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CGD’s work on gender focuses policies in aid, development finance, trade, migration and peacekeeping that will improve women’s economic empowerment worldwide.
Greater equality drives big gains in health, education, employment, and improved livelihoods—for individuals, their families, and their communities. However, in many parts of the world, women and girls, and other marginalized groups including LGBT people, still face legal, economic, and political constraints that prevent them from participating fully and equally in society. CGD uses evidence to show how governments, donor institutions, and the private sector can help create conditions in low- and middle-income countries that allow all people to thrive.
A few months ago, I wrote a note calling for financial incentives to increase the number of women in (military) peacekeeping operations from its current level of about 4 percent closer to the UN Security Council target of about 20 percent. This post includes some more thoughts about the idea, around what to use financial incentives for, and how to fund that.
At a London conference earlier this month, some donors promised generous funding for family planning services in developing countries. At the same time, however, future support from the US is in doubt, and progress towards the FP2020 family planning goals has been extremely limited. Just how much progress have we made, and how far do we have to go? What difference will the new pledges make, and how should they be used? Rachel Silverman, CGD’s assistant director of global health policy, responds to these questions in this week’s podcast.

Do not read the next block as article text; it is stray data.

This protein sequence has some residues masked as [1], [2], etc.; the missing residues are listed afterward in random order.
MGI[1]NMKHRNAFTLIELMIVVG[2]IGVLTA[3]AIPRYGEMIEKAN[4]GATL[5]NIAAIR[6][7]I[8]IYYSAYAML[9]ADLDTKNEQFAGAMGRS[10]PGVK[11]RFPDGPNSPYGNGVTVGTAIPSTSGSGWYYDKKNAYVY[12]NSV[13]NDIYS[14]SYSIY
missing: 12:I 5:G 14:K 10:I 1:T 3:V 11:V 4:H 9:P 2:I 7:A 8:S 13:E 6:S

With significant new money raised for the cause of family planning—an important accomplishment given the uncertainty around sustained US funding and the reinstatement of the Mexico City Policy—it’s now time for donors to get serious about optimizing the efficiency, impact, and sustainability of family planning programs.
The state of Rajasthan in north India has become the digital frontier, with a program that registers all family members under a single identity document known as the “Bhamashah Card,” but it still has to overcome significant challenges of poverty and inequality. In a state that is similar in size and population to Germany, it is no small achievement to take on the ambitious task of providing each family with a unique ID and deliver it within a short span of three years.
Each of the G20 summits of the past seven years has suffered in comparison with the London and Pittsburgh Summits of 2009, when the imperative of crisis response motivated leaders, finance ministers, and central bankers to coordinate effectively with each other. Subsequent summits have lacked the same sense of urgency and have failed to deliver any kind of agenda that can be pinpointed as clearly as “saving the global economy.” This week’s summit in Hamburg, Germany promises more of the same, with the real possibility that the G20’s stock could fall even further at the hands of a non-cooperative US delegation.
The terminology describing economic programs for women has changed—actions to “empower women economically” have replaced efforts to “increase women’s economic participation and income.” This shift in language makes sense intuitively and has solid conceptual backing (in the work of Amartya Sen, for example) but, is there a difference between economic advancement and empowerment? And have measures changed in tandem with this change in terminology?